The Rev. Jamal Bryant of Empowerment Temple speaks as Ben Jealous (left) of Southern Elections Fund and Todd Yeary of the Maryland NAACP listen during a news conference June 8, 2015, in Baltimore.
Alex Wong/Getty Images

Jamal Harrison Bryant, pastor at the Empowerment Temple African Methodist Episcopal Church in West Baltimore, is eyeing the seat currently held by Rep. Elijah Cummings (D-Md.). On Monday he announced his campaign for Congress, the Baltimore Sun reports.

According to the report, Bryant released a statement announcing, "After prayer, soul-searching and long deliberation, I am officially announcing my candidacy for Congress of the United States representing the 7th Congressional District.

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"After the Freddie Gray uprising, the proliferation of police brutality across this nation, the lack of jobs, widespread poverty and hopelessness throughout our urban areas, I decided that leading a successful congregation and building a great church is not enough," Bryant added. "I want to contribute to public policy in Washington."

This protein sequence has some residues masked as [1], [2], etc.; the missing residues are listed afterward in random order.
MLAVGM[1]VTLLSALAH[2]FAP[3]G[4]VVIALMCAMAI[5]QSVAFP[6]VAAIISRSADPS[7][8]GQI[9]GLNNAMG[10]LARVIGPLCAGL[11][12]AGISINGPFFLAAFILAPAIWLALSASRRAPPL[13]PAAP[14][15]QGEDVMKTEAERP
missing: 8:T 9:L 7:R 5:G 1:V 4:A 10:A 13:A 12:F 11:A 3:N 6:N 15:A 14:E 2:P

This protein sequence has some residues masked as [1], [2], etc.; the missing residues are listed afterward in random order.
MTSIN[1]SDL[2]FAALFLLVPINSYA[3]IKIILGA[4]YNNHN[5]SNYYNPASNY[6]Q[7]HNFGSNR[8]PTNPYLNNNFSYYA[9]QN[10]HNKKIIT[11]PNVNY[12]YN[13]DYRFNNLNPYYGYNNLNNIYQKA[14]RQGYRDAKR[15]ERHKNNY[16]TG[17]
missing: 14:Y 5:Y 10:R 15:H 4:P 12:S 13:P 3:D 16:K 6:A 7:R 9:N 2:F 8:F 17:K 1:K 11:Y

As the Sun notes, Cummings has not yet announced his plans for 2016, but he is reportedly flirting with the idea of running for Senate. The veteran politician, who has been in Congress since 1996, has represented about half the city during his tenure. Bryant says, however, that residents are ready for a change.

"There is an anti-incumbent sentiment that suggests that our current leaders are ineffective," he said, according to the Sun. "I want to shift that paradigm and offer a ray of hope and some concrete solutions to their dismay.

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"My life experiences have fashioned my perspectives," Bryant said. "I lead a successful charter school while continuing to pastor and champion for basic civil and human rights. I will remain grounded in the basic principles of fortitude and prudence, which are necessary tools for governing during this difficult era. I am not running against anyone. I am running for the many nameless, faceless people who feel they are not currently being heard. I will deliver a fresh perspective to Washington."

Read more at the Baltimore Sun.